Siol nan Gaidheal
The Caledonian Dome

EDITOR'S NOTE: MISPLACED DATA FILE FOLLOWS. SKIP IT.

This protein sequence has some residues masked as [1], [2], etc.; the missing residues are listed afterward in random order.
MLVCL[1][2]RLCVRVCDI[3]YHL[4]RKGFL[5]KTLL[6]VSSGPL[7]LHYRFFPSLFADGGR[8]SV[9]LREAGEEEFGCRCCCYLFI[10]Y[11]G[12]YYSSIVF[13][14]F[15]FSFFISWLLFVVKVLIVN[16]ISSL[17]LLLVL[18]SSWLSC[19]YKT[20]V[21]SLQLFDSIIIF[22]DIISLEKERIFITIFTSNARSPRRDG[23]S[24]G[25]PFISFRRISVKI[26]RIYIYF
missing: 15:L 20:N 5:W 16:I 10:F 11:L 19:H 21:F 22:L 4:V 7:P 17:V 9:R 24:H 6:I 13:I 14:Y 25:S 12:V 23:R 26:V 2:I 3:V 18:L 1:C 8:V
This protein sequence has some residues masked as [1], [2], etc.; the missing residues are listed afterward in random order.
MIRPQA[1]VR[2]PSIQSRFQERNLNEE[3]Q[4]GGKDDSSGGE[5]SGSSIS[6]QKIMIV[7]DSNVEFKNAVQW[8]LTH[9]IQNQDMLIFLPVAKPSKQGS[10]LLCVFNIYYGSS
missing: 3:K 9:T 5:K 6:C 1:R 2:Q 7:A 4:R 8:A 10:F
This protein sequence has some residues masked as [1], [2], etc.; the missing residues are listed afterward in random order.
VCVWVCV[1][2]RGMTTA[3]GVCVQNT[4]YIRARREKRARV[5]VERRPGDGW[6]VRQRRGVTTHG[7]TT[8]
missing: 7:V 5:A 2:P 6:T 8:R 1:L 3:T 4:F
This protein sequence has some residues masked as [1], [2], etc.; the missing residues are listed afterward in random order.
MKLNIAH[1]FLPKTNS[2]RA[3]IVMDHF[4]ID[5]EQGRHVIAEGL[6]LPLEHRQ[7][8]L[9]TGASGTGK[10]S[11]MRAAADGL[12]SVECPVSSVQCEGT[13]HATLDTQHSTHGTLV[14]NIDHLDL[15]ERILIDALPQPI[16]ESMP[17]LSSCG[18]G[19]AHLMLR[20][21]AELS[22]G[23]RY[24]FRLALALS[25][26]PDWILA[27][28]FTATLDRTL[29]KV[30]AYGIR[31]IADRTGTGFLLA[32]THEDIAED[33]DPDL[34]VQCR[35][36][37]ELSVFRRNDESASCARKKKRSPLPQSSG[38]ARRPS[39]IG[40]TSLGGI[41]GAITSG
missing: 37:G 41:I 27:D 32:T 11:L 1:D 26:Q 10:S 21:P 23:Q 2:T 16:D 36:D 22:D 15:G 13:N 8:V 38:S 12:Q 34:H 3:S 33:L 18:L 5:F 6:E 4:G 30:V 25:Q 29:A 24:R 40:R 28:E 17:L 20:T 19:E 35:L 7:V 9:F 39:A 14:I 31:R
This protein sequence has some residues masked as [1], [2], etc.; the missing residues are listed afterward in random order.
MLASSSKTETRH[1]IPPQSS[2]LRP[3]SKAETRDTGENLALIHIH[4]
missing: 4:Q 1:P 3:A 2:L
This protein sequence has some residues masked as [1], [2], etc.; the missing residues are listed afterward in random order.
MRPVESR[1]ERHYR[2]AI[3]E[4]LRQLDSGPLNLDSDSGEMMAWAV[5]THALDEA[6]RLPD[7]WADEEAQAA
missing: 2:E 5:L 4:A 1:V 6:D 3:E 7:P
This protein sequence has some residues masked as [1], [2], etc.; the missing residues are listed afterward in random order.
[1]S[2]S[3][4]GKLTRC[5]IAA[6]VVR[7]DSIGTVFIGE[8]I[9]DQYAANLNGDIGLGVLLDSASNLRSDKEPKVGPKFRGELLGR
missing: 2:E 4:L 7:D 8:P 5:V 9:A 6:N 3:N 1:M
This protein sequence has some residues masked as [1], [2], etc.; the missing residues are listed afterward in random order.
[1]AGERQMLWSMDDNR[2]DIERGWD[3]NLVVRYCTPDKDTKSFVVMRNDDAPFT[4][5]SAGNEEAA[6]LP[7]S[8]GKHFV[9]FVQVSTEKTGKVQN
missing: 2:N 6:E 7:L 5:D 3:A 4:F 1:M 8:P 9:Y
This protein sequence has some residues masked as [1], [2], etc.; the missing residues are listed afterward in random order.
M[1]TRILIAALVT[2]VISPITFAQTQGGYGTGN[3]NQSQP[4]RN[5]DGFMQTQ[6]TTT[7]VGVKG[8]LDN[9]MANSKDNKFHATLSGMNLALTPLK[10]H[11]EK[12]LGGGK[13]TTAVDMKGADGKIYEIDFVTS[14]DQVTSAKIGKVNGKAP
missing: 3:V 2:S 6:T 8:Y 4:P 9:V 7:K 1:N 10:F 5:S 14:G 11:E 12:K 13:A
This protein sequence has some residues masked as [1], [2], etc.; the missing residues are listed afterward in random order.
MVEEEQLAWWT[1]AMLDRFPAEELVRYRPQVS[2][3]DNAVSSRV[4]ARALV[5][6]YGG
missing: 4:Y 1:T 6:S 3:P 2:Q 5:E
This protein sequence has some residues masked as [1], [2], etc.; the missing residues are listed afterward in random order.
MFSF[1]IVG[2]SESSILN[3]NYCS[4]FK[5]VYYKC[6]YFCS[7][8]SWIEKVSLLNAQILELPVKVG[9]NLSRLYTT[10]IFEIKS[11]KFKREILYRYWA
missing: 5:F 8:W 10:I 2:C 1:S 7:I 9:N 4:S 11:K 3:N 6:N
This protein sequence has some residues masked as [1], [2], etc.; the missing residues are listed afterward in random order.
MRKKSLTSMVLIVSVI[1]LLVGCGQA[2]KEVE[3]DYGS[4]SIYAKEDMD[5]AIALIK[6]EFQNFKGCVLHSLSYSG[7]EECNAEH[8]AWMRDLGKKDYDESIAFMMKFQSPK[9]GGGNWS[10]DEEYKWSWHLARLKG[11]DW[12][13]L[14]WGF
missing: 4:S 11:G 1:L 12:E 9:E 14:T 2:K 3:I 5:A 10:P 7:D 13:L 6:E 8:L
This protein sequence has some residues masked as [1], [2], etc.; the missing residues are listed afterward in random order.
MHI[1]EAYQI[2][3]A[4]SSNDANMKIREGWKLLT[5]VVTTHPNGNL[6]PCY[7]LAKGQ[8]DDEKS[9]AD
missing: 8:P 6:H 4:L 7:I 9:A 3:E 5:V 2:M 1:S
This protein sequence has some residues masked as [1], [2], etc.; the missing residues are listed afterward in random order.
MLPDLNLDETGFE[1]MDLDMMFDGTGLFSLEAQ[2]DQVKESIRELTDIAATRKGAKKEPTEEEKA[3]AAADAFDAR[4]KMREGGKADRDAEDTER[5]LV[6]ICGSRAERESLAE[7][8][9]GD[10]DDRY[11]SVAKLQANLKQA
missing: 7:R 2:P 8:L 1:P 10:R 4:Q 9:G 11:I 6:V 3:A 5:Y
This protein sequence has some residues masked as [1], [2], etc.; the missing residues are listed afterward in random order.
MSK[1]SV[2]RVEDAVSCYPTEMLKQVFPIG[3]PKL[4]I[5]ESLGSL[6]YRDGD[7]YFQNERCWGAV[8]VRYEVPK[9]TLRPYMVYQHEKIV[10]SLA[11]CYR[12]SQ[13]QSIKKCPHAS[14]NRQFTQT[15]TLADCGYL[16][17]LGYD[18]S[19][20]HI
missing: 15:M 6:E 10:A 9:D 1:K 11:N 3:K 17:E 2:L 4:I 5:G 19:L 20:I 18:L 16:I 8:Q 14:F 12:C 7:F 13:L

When Donald Dewar announced in 1997 that the rebirth of Scottish Democracy was to be accompanied by the prospect of a shining modernist statement of Scotlands new-found confidence and self-governing (sic) status, few people in the Brit media and commercial establishment questioned the viability, whether aesthetic or financial, of a parliament building whose planning impetus amounted to little more than a hastily draughted sketch of upturned boats. Few other than the SNP and the odd sceptic in opposition would, in the post-referendum parliament sited on the Mound, seek to challenge Viceroy Dewars pithy view that the old Royal High School buildings on Calton Hill, which had been in readiness for devolution for two decades, were nothing other than a Nationalist Shibboleth. The public in this matter, as in so many others, have quite simply been bypassed, witnessing as they have done over the last few months, the growing political unease at a project which from day one was to be the symbol of the, ahem, new Scotland, but which in reality was always going to be the megalomaniac self-promotion of parish councillor Dewar and his fawning band of media and civil service lickspittles.